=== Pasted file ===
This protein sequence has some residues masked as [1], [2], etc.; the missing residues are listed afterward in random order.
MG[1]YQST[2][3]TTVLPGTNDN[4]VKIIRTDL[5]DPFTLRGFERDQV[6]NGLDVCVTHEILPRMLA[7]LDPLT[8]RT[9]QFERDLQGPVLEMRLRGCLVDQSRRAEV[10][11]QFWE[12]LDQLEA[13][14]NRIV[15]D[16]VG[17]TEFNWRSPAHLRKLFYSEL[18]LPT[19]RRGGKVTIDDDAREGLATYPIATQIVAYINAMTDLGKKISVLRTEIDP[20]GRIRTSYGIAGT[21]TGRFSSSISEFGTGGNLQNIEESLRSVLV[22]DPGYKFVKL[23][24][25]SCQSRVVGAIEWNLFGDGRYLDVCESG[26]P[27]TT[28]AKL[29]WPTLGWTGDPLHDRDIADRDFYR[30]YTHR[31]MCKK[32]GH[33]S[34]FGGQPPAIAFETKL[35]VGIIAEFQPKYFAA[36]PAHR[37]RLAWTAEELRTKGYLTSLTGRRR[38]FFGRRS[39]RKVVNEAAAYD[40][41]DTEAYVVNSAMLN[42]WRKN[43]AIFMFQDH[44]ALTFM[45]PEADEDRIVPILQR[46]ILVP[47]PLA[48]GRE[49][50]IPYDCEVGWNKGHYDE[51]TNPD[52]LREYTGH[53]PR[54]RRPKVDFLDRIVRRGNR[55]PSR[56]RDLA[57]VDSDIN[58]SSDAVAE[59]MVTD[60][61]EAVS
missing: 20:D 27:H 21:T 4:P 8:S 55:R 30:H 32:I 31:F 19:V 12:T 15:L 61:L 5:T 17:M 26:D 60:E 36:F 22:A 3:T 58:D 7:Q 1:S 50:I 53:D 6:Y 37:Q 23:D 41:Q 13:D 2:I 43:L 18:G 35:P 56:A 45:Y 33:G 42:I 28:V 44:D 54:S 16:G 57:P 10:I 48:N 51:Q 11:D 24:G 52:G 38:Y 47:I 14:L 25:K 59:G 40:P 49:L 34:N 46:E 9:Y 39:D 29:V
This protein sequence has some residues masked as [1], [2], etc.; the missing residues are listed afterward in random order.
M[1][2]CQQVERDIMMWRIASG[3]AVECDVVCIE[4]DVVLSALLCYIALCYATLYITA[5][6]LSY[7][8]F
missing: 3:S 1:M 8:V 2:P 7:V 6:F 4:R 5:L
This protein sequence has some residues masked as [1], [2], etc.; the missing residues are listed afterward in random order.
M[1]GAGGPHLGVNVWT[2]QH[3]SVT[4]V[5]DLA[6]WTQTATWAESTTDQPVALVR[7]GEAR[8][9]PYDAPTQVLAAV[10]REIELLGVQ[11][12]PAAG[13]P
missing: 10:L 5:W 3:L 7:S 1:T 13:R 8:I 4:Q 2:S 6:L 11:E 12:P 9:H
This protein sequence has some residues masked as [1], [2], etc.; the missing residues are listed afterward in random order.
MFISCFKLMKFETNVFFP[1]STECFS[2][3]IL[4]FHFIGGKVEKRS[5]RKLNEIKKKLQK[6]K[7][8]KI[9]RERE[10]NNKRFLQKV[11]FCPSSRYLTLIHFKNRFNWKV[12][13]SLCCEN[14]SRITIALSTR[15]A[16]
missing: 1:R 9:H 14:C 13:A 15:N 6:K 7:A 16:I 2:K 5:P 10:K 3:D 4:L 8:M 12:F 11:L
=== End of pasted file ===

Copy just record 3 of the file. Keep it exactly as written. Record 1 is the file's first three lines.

This protein sequence has some residues masked as [1], [2], etc.; the missing residues are listed afterward in random order.
M[1]GAGGPHLGVNVWT[2]QH[3]SVT[4]V[5]DLA[6]WTQTATWAESTTDQPVALVR[7]GEAR[8][9]PYDAPTQVLAAV[10]REIELLGVQ[11][12]PAAG[13]P
missing: 10:L 5:W 3:L 7:S 1:T 13:R 8:I 4:Q 2:S 6:L 11:E 12:P 9:H